Social Media, Internet Searches, and Networking
Another way I investigate is to look at comments on the company by other investors. Searching through social media such as comments on MicroCapClub, Twitter, and other investment sites can often provide clues to other positive or negative aspects about the company. Internet searches for information on the company’s products and management can also be a great way to glean more information on the company. Utilizing my investing network is also helpful as I may know of someone that has investigated this company before and can provide me a different perspective on the company.
I assess the current value of the stock based upon a number of parameters to determine if the stock is undervalued or overvalued. As much as possible I also determine what I believe the company will be worth in the future. I’m not going to talk about the details of this process as there would be too much to discuss in this article.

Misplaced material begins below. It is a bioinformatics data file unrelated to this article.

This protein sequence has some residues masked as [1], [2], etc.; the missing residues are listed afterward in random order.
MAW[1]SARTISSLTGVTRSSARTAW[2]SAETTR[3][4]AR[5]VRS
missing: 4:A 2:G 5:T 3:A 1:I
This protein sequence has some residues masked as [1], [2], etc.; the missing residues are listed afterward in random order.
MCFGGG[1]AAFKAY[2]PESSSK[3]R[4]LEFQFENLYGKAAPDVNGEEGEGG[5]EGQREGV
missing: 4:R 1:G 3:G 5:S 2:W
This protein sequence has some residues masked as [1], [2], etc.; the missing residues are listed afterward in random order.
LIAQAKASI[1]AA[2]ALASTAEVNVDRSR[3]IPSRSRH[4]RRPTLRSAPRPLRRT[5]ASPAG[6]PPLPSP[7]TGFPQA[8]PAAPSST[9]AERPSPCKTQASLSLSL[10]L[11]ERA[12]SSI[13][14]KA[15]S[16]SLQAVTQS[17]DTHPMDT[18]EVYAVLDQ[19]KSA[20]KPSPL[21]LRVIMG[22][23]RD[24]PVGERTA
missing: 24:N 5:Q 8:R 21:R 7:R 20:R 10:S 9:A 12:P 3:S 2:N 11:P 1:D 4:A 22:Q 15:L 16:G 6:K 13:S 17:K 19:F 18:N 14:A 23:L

The Final Product
The whole process of researching a company is time consuming. To fully research a company takes several hours to days. It is more like baking something from scratch than cooking a prepackaged food in the microwave. Also, while I’ve hit the high points of research I haven’t touched on everything as this whole topic could be a book rather than an article.
At the end of the process a decision has to be made. I weigh all the good and bad ingredients and decide if the company is for me. The decision doesn’t need to be a binary decision either. In addition to deciding a stock is a buy or is not a buy, I often decide that I need to see the story play out a little bit further. Often this is the case when a company is near or just at an inflection point as one data point does not make a trend.
The next time you are looking at a new company, consider using the techniques in this article to inspect the ingredients as I believe they will make your portfolio tastier.
My Secret Recipe Series:
Part 1: The Index Card
Part 2: Shopping and a Taste Test
Part 4: The Bargain Rack